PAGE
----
The president is completely wrong about his trade war, apart from when it comes to China. In the end he might, unintentionally, do exactly the right thing.

The verdict is in: Donald Trump is only partly compos mentis. The White House is governed by a man who is irrational, impulsive and ignorant. That's how he is described by people close to him in "Fear – Trump in the White House," the exposé by Bob Woodward. The message is that Trump would have plunged the world into disaster long ago if it weren't for a small group of level-headed technocrats in the White House.

Perhaps. But it is entirely possible that Trump might ultimately achieve some success with his economic policy, despite — or precisely because — he doesn't care about established beliefs and procedures. It is conceivable that he wants the wrong thing, and in effect does the right thing, as a sort of unintended consequence of his actions.

The new U.S. tariffs against China take effect on Monday. They affect a further $200 billion of imports, which are now subject to a special 10 percent tax. This rate is set to rise to 25 percent at the end of the year if a comprehensive agreement is not reached. The Chinese government has reacted immediately with tariffs on U.S. imports worth $60 billion.

Further escalation can't be ruled out. Trump has already been threatening for some time to impose special tariffs on all Chinese imports. The retaliation could encompass action against subsidiaries of U.S. companies in China and the sale of U.S. dollars from Beijing's gigantic currency reserves alike.

So far, however, the real economy appears relatively unperturbed. The mood among U.S. companies hasn't been this good since the boom year of 2000. Investment and employment are increasing. Productivity is rising. The stock markets are in high spirits. The U.S. economy is likely to grow by nearly 3 percent this year and by only slightly less in 2019, according to recent projections from the Organization for Economic Co-operation and Development.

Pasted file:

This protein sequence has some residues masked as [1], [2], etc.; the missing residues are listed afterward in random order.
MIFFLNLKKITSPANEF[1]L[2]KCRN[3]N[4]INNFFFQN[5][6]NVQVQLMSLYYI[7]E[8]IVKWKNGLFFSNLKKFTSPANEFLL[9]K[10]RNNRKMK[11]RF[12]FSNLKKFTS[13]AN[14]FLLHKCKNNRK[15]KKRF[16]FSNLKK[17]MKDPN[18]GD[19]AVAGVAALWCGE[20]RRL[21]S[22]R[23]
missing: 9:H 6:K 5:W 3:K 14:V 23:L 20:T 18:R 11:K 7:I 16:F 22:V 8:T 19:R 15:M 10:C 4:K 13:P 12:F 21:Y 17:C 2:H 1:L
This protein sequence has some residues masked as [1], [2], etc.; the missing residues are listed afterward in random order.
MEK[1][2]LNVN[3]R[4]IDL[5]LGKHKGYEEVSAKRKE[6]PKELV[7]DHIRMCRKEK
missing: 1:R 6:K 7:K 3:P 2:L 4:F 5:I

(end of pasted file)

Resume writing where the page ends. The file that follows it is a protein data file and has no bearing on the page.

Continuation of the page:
The leaders of the Federal Reserve will meet on Wednesday. Another interest rate increase by the governors and the prospect of further raises is seen as certain — and as proof of robust economic developments.

How does a trade war square with a booming economy? It's possible that America is merely experiencing a short-lived boom, fueled by Trump's tax cuts and the Fed's still relatively low level of interest rates. It's possible that the trade war is escalating, and the tensions that are already having a negative impact in some countries are doing lasting damage to the economy. But it is at least conceivable that Trump will actually ultimately save the global trading system.

Globalization Works, in Principle

To be clear, Trump is fundamentally completely wrong about his protectionist ideology. Without the globalization of the last three centuries, the rich and aging countries in the West would probably have brought about economic stagnation in the best case scenario. The opening of trade, capital and labor markets offered opportunities for established nations and companies. Conversely, experience shows that countries refocusing their attention on their own backyards would reduce productivity, thereby threatening prosperity levels as a whole.

Emerging and developing economies, in particular, have benefited in recent decades. Life expectancy around the world has gone up on average by around 10 percent since 1990. The number of starving people has fallen considerably. Hundreds of millions of people in poor countries have ascended to the middle class. This would have been impossible without the exchange of goods, capital and knowledge. Nowhere is the globalization dividend greater than in Asia. Gross national product per head has risen in many parts of Africa, too.

Nevertheless, the global trading system with its rules is designed so that market economies, in principle, carry out fair trade. This doesn't rule out disputes. The World Trade Organization is available to settle disputes through its arbitration process.